Nomura pins hopes on surging China commodity demand

By Yee Kai Pin and Kim Kyoungwha (China Daily)
Updated: 2010-08-05 14:42
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SINGAPORE - Nomura Holdings Inc plans to boost commodity trading in Asia, betting China will lead a global revival in demand for iron ore, coal and metals.

"We'll significantly expand our commodities presence over the next 12 to 18 months," Sean Brecker, Nomura's head of commodities trading in Asia excluding Japan, said in an interview in Singapore on Wednesday, without giving further details. "We expect Asia ex-Japan to be a major engine for growth over the next decade."

Iron ore may lead an increase in demand for resources in the coming year, similar to coal's rally in 2006 to 2007, he said. Concern over the pace of recovery in the United States and Europe will cap oil and gold at least into 2011, he said.

Prices of exchange-traded commodities such as crude and copper have stalled this year amid speculation economic growth may falter. Oil is up 3.7 percent in New York, after surging 78 percent in 2009, while copper in London has gained 0.7 percent, compared with 140 percent last year. Gold is up 8.5 percent so far this year.

"There's been a lot of buzz about iron ore, a market that has moved away from long-term, price-negotiated contracts into more of a spot market," Brecker said. "It looks and feels a lot like the coal market did a few years ago and we've seen how the market for coal derivatives has taken off."

Banks and trading houses including Standard Chartered Ltd, Australia & New Zealand Banking Group Ltd, Citigroup Inc, Noble Group Ltd and Trafigura Beheer BV are hiring traders in Singapore amid rising demand in the region for commodities.

Hiring, acquisitions

Nomura hired Shaun Lim in June from Barclays Capital as head of crude and oil-products trading for Asia excluding Japan. In February, the company bought Nexen Inc's European business, a power and gas physical-trading operation. It already offers hedging in oil, energy, precious and industrial metals, agricultural products and commodities like carbon and uranium.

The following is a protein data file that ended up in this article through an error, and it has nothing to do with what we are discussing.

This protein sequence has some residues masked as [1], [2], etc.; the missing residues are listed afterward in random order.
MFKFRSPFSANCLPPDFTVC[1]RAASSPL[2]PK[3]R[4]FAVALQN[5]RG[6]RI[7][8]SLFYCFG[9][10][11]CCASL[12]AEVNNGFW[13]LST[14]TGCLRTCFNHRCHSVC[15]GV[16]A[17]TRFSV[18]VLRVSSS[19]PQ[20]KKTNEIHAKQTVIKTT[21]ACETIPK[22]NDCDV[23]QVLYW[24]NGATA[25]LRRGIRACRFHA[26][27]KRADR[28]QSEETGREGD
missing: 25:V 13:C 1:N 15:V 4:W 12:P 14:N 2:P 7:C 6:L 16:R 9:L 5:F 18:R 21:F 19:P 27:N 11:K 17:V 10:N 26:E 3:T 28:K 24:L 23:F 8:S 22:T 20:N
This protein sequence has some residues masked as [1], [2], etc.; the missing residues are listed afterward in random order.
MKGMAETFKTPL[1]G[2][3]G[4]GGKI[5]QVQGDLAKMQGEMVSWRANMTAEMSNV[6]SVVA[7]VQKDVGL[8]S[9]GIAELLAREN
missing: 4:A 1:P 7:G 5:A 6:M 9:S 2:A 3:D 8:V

The company entered the commodities business in June 2007 by forming an alliance with Sydney-based Macquarie Bank Ltd. It dissolved the partnership after the acquisition of Asian units Lehman Brothers Holdings Inc in 2008.

Brecker moved to Nomura as part of the deal with Lehman, which he joined in 2003 in London before relocating to Singapore in 2007. Prior to his Masters of Business Administration from Wharton School of the University of Pennsylvania, he served as a credit research analyst at JPMorgan Securities in New York.

Nomura recommends buying platinum versus gold as car sales in China, the world's biggest auto market, bolster demand for the metal used in catalytic converters. China's State Information Center estimated car sales will increase 17 percent this year to 16 million.

China 'robust'

"Among major commodity-consuming economies, the strongest growth appears to be coming from China, and the demand-side picture for copper and iron ore from China looks very robust," Brecker said in the July 29 interview. Still, any slowdown in US and European economic recovery may have "a knock-on effect" on China in the short term, which could sap demand for commodities, he said.

Coal prices in Newcastlesurged 41 percent in 2006 and 73 percent in 2007 as China stepped up purchases to meet demand for electricity.

Iron ore isn't traded on exchanges while volume for Central Appalachian coal contracts in New York was about 480 in June, compared with more than 600,000 for crude, according to CME Group Inc.

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